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Charlottesville prayerfully tries to heal from racist violence

Gov. Terry McAuliffe of Virginia speaks at Sunday

Gov. Terry McAuliffe of Virginia speaks at Sunday service at First Baptist Church in Charlottesville, Va., on Aug. 13, 2017. Credit: EPA / Tasos Katopodis

CHARLOTTESVILLE, Va. -- It was quiet Sunday morning in the Charlottesville park that still hosts a contentious statue of Confederate Gen. Robert E. Lee. Depending on whom you ask, it is either still called Lee Park or now called Emancipation Park, as the city officially renamed it in June.

One’s preference is defined, presumably, by whether he or she thinks the life of Lee is more worthy of honor than the freeing of slaves. Or perhaps just by habit, an easy excuse for continuing both to incorrectly name the park and continuing to honor Lee. It was the decision by the city earlier this year to sell the enormous statue of Lee that made the college town a target of white pride ire and protest.

Saturday brought a Nazi, KKK, white pride and alt-right protest called Unite the Right, and a counterprotest. Violence ensued, and a 32-year-old woman opposing the racists was killed. Authorities accused a white supremacist of mowing her and several other people down. The helicopter-crash deaths of two state troopers monitoring the violence compounded the horror.

Sunday morning morning, police in the reeling city had closed off car access to a multi-block area around the park, though pedestrians came and went as they pleased. Media and law enforcement outnumbered the curious by a wide margin.

One crowd instead came together at a place of healing.

At the First Baptist Church of Charlottesville, Deacon Kitty Matthews began the 10:30 a.m. service by asking that everyone say to the next person, “Neighbor, thank you for joining me on the battlefield for the Lord.”

The church was formed by slaves in 1864. It has seen a series of battles, and a need for the Lord. Some strangers, many of them white, any of them potentially dangerous, came Sunday. They were cherished, hugged and comforted by worshipers beset by pain.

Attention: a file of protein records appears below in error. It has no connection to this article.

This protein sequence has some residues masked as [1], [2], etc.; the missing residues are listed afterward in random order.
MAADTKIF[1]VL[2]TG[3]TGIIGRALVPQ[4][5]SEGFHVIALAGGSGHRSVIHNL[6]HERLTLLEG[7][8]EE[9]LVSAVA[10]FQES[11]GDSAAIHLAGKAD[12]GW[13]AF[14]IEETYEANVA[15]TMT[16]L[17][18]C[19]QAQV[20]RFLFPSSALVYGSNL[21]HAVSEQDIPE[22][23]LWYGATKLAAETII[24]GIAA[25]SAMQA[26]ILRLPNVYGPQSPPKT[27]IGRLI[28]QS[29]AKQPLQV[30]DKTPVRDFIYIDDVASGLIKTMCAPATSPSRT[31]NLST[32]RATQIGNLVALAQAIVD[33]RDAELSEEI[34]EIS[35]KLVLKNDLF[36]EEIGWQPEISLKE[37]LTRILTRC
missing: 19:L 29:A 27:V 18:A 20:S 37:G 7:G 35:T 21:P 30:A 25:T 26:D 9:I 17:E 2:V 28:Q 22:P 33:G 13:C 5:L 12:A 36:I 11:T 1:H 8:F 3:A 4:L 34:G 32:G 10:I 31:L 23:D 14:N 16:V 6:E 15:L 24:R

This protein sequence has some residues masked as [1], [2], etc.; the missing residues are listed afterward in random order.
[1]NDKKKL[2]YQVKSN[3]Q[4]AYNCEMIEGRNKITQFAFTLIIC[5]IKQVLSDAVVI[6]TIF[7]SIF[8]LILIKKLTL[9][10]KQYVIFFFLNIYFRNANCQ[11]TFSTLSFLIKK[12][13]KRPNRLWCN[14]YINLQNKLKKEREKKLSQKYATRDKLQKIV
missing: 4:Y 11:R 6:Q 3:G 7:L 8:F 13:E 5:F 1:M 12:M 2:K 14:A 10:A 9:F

Virginia Gov. Terry McAuliffe, taking the altar briefly, crushed the argument that the nation is losing its “white identity” with ease: “The first blacks landed at Fort Monroe in 1619,” McAuliffe said.

First Baptist has been entwined in a struggle with racism every day of its existence, said John Boyd, a church elder. “And we are not just winning, we are rejoicing in God as we do it,” Boyd said. “We have prayed for our enemies. And we continue to.”

Every white power movement wave in this nation has as its basis the same justification. That this time, liberalism has gone too far, has forced a change that white European Americans cannot allow to stand.

The first such outrage was the move to end the enslavement of humans. Since the Civil War, racists in the United States have been stirred to action by movements to give black people the vote, access to schools, universities, housing, jobs and justice. And along the way, there have been related outbursts of both pique and violence against Jews and Muslims and Hispanics — and whoever else doesn’t fit their “white” template.

In the end, the racists always lose. In the end, they always scamper back to their tiny, painful lives and warped passions, having wreaked some carnage, but won no real victory. And the First Baptist Church of Charlottesville and all the other places of peace survive and thrive and prosper and make joyous noises unto the Lord, even as members mourn.

Its members pray for the racists who despise them, that these hateful hearts might be healed and filled with love.

Lane Filler is a member of the Newsday editorial board